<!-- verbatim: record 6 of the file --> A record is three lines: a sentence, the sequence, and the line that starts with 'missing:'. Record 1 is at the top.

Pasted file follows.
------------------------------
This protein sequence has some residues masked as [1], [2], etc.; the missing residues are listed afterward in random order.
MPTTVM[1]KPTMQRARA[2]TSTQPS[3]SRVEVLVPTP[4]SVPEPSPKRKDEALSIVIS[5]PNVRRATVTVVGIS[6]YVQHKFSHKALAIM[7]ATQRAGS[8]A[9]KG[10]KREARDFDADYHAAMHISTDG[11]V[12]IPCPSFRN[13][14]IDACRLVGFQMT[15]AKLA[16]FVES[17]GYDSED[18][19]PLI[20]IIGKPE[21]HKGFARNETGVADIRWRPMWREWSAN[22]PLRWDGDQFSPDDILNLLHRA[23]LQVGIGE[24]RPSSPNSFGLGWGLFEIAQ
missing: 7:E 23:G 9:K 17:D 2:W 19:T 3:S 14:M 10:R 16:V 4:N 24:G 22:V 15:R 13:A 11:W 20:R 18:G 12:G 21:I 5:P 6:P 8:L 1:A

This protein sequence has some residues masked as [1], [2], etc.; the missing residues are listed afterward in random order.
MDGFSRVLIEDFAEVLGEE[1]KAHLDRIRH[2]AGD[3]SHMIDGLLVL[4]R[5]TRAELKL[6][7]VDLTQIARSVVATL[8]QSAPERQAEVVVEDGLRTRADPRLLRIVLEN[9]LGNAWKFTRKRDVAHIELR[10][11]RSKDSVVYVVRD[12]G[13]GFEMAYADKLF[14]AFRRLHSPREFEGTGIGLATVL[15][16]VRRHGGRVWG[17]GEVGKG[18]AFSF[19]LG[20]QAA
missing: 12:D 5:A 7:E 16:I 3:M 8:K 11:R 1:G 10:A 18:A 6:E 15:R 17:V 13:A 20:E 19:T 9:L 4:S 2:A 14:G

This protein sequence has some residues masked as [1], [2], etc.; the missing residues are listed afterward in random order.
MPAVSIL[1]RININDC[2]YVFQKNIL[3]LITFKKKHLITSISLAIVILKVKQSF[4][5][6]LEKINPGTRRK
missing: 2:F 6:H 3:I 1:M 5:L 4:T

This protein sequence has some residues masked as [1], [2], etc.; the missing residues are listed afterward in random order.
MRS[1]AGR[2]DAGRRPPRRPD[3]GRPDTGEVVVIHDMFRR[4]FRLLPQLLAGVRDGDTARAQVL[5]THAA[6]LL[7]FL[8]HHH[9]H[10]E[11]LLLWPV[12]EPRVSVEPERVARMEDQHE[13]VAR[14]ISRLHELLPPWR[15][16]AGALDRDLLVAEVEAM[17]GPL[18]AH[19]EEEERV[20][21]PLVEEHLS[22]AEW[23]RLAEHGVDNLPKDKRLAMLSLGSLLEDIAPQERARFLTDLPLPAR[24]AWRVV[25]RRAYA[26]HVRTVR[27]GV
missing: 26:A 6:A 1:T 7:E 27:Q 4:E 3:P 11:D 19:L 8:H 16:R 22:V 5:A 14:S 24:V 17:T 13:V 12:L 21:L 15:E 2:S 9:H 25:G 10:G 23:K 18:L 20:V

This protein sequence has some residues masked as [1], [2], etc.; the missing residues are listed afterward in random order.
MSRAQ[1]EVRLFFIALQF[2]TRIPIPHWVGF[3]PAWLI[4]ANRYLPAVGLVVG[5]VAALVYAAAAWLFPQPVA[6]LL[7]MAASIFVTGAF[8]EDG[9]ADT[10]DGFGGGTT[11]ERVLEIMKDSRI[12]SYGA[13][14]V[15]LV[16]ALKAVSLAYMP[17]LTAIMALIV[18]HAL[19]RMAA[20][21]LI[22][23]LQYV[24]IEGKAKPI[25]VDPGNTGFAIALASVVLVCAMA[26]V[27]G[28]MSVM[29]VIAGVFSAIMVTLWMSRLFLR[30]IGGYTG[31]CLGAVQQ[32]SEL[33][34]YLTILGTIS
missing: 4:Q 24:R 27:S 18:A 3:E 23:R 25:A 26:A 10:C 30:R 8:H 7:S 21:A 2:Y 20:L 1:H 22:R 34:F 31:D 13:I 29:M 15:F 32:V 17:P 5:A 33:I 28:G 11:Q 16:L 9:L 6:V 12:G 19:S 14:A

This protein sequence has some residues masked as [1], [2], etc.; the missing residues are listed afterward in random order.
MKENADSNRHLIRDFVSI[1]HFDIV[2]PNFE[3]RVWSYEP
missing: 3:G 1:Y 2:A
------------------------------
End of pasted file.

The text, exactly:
This protein sequence has some residues masked as [1], [2], etc.; the missing residues are listed afterward in random order.
MKENADSNRHLIRDFVSI[1]HFDIV[2]PNFE[3]RVWSYEP
missing: 3:G 1:Y 2:A